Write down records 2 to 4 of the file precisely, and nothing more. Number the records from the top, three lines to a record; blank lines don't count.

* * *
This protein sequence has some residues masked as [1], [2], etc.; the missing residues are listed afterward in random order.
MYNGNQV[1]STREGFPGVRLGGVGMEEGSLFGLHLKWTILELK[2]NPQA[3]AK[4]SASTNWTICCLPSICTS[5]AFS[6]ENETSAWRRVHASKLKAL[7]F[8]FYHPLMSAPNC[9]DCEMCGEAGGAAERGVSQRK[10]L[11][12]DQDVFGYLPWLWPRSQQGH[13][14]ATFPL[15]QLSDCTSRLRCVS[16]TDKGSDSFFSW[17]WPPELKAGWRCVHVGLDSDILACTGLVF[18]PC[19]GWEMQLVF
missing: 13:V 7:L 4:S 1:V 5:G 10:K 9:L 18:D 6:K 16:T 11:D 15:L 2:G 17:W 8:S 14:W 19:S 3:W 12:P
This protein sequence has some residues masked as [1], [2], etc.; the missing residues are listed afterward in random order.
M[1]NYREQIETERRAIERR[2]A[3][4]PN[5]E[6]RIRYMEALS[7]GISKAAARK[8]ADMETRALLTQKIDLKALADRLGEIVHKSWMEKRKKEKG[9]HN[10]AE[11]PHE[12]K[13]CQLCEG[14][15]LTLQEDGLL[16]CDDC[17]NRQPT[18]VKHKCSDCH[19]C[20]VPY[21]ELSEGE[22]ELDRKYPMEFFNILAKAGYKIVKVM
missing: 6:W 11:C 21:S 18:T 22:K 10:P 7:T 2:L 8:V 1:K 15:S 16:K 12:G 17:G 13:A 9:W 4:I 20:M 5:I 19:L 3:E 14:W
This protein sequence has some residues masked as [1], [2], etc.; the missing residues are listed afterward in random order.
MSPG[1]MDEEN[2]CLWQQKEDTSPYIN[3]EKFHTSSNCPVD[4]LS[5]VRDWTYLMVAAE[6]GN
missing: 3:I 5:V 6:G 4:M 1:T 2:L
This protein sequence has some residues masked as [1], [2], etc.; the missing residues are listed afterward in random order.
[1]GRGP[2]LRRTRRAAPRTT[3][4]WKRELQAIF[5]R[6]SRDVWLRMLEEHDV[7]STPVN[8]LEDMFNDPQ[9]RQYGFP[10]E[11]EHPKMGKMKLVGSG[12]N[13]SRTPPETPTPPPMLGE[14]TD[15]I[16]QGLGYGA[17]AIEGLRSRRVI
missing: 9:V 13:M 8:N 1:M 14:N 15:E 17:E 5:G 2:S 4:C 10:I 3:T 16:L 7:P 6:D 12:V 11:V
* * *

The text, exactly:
This protein sequence has some residues masked as [1], [2], etc.; the missing residues are listed afterward in random order.
M[1]NYREQIETERRAIERR[2]A[3][4]PN[5]E[6]RIRYMEALS[7]GISKAAARK[8]ADMETRALLTQKIDLKALADRLGEIVHKSWMEKRKKEKG[9]HN[10]AE[11]PHE[12]K[13]CQLCEG[14][15]LTLQEDGLL[16]CDDC[17]NRQPT[18]VKHKCSDCH[19]C[20]VPY[21]ELSEGE[22]ELDRKYPMEFFNILAKAGYKIVKVM
missing: 6:W 11:C 21:S 18:T 22:K 10:P 7:T 2:L 8:V 1:K 15:S 16:K 12:G 17:G 13:A 9:W 4:I 20:M 5:I 19:L 3:E 14:W
This protein sequence has some residues masked as [1], [2], etc.; the missing residues are listed afterward in random order.
MSPG[1]MDEEN[2]CLWQQKEDTSPYIN[3]EKFHTSSNCPVD[4]LS[5]VRDWTYLMVAAE[6]GN
missing: 3:I 5:V 6:G 4:M 1:T 2:L
This protein sequence has some residues masked as [1], [2], etc.; the missing residues are listed afterward in random order.
[1]GRGP[2]LRRTRRAAPRTT[3][4]WKRELQAIF[5]R[6]SRDVWLRMLEEHDV[7]STPVN[8]LEDMFNDPQ[9]RQYGFP[10]E[11]EHPKMGKMKLVGSG[12]N[13]SRTPPETPTPPPMLGE[14]TD[15]I[16]QGLGYGA[17]AIEGLRSRRVI
missing: 9:V 13:M 8:N 1:M 14:N 15:E 17:E 5:G 2:S 4:C 10:I 3:T 16:L 7:P 6:D 12:V 11:V